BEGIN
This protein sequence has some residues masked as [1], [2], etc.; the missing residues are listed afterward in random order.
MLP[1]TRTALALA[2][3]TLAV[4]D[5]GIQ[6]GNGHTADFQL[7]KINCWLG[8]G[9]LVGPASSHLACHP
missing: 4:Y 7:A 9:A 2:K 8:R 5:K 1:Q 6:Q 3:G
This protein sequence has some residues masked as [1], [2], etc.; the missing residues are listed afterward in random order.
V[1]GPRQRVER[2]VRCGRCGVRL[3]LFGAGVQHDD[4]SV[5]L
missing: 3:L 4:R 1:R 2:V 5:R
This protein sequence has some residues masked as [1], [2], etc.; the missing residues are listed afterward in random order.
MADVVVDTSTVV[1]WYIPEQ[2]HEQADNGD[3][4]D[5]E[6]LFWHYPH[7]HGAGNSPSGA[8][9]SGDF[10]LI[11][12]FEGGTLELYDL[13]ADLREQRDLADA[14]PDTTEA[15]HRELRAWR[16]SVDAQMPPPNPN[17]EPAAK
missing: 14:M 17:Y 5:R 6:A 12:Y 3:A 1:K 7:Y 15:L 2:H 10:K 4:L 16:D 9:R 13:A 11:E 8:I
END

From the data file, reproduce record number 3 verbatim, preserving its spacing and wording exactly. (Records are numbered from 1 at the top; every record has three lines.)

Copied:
This protein sequence has some residues masked as [1], [2], etc.; the missing residues are listed afterward in random order.
MADVVVDTSTVV[1]WYIPEQ[2]HEQADNGD[3][4]D[5]E[6]LFWHYPH[7]HGAGNSPSGA[8][9]SGDF[10]LI[11][12]FEGGTLELYDL[13]ADLREQRDLADA[14]PDTTEA[15]HRELRAWR[16]SVDAQMPPPNPN[17]EPAAK
missing: 14:M 17:Y 5:R 6:A 12:Y 3:A 1:K 7:Y 15:L 2:H 10:K 4:L 16:D 9:R 13:A 11:E 8:I